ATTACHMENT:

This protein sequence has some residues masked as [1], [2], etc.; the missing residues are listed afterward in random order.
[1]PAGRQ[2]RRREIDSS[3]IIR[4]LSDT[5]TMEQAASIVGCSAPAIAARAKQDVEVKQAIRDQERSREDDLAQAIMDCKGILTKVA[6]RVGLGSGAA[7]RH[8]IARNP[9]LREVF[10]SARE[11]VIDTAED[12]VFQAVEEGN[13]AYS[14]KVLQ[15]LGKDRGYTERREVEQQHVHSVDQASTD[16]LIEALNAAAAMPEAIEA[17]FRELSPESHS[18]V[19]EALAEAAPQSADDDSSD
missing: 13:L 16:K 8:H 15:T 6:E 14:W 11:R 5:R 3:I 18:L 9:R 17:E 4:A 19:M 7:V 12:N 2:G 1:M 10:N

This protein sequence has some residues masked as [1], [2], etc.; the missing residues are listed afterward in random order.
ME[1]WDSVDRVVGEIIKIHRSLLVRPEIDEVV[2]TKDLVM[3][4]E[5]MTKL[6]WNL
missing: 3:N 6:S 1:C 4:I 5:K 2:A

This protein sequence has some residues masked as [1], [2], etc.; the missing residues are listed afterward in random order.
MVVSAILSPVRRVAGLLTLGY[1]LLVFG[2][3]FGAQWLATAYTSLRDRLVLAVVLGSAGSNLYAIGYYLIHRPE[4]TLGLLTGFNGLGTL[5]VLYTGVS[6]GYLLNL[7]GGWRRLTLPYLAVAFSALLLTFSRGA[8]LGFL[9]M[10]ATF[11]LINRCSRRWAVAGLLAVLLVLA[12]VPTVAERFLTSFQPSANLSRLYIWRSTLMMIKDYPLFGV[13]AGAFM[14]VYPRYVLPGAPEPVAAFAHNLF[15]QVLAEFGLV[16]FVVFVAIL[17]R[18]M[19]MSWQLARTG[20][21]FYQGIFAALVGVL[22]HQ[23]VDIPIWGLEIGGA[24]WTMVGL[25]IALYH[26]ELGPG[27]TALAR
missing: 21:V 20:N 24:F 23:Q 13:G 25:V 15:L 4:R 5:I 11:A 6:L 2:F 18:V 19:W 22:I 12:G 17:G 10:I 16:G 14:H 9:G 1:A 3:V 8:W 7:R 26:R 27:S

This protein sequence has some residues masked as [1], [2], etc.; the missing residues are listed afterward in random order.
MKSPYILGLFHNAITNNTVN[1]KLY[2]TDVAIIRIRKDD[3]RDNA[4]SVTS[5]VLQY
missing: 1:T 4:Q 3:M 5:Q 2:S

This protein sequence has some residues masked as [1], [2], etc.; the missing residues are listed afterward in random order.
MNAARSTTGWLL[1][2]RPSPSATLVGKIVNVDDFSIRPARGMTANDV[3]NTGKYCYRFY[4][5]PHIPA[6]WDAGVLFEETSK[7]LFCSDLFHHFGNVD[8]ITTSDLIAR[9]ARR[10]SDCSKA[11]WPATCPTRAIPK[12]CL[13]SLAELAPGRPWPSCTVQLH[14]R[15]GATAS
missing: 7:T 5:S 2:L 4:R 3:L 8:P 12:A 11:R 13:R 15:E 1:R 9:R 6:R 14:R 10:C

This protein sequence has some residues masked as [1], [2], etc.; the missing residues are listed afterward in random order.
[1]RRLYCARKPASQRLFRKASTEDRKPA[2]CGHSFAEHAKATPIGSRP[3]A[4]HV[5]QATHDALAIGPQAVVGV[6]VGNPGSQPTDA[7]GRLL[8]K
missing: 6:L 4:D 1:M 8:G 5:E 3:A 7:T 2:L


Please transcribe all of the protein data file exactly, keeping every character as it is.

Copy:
This protein sequence has some residues masked as [1], [2], etc.; the missing residues are listed afterward in random order.
[1]PAGRQ[2]RRREIDSS[3]IIR[4]LSDT[5]TMEQAASIVGCSAPAIAARAKQDVEVKQAIRDQERSREDDLAQAIMDCKGILTKVA[6]RVGLGSGAA[7]RH[8]IARNP[9]LREVF[10]SARE[11]VIDTAED[12]VFQAVEEGN[13]AYS[14]KVLQ[15]LGKDRGYTERREVEQQHVHSVDQASTD[16]LIEALNAAAAMPEAIEA[17]FRELSPESHS[18]V[19]EALAEAAPQSADDDSSD
missing: 13:L 16:K 8:H 15:T 6:E 14:W 11:R 5:R 3:I 18:L 9:R 17:E 4:A 19:M 7:V 12:N 2:G 1:M 10:N

This protein sequence has some residues masked as [1], [2], etc.; the missing residues are listed afterward in random order.
ME[1]WDSVDRVVGEIIKIHRSLLVRPEIDEVV[2]TKDLVM[3][4]E[5]MTKL[6]WNL
missing: 3:N 6:S 1:C 4:I 5:K 2:A

This protein sequence has some residues masked as [1], [2], etc.; the missing residues are listed afterward in random order.
MVVSAILSPVRRVAGLLTLGY[1]LLVFG[2][3]FGAQWLATAYTSLRDRLVLAVVLGSAGSNLYAIGYYLIHRPE[4]TLGLLTGFNGLGTL[5]VLYTGVS[6]GYLLNL[7]GGWRRLTLPYLAVAFSALLLTFSRGA[8]LGFL[9]M[10]ATF[11]LINRCSRRWAVAGLLAVLLVLA[12]VPTVAERFLTSFQPSANLSRLYIWRSTLMMIKDYPLFGV[13]AGAFM[14]VYPRYVLPGAPEPVAAFAHNLF[15]QVLAEFGLV[16]FVVFVAIL[17]R[18]M[19]MSWQLARTG[20][21]FYQGIFAALVGVL[22]HQ[23]VDIPIWGLEIGGA[24]WTMVGL[25]IALYH[26]ELGPG[27]TALAR
missing: 21:V 20:N 24:F 23:Q 13:G 25:V 15:L 4:R 5:I 11:A 6:L 2:F 18:V 19:W 22:I 12:G 17:G 10:I 16:G 14:H 9:G 1:A 3:V 8:W 7:R 26:R 27:S

This protein sequence has some residues masked as [1], [2], etc.; the missing residues are listed afterward in random order.
MKSPYILGLFHNAITNNTVN[1]KLY[2]TDVAIIRIRKDD[3]RDNA[4]SVTS[5]VLQY
missing: 1:T 4:Q 3:M 5:Q 2:S

This protein sequence has some residues masked as [1], [2], etc.; the missing residues are listed afterward in random order.
MNAARSTTGWLL[1][2]RPSPSATLVGKIVNVDDFSIRPARGMTANDV[3]NTGKYCYRFY[4][5]PHIPA[6]WDAGVLFEETSK[7]LFCSDLFHHFGNVD[8]ITTSDLIAR[9]ARR[10]SDCSKA[11]WPATCPTRAIPK[12]CL[13]SLAELAPGRPWPSCTVQLH[14]R[15]GATAS
missing: 7:T 5:S 2:L 4:R 3:L 8:P 12:A 11:R 13:R 15:E 1:R 9:R 6:R 14:R 10:C

This protein sequence has some residues masked as [1], [2], etc.; the missing residues are listed afterward in random order.
[1]RRLYCARKPASQRLFRKASTEDRKPA[2]CGHSFAEHAKATPIGSRP[3]A[4]HV[5]QATHDALAIGPQAVVGV[6]VGNPGSQPTDA[7]GRLL[8]K
missing: 6:L 4:D 1:M 8:G 5:E 3:A 7:T 2:L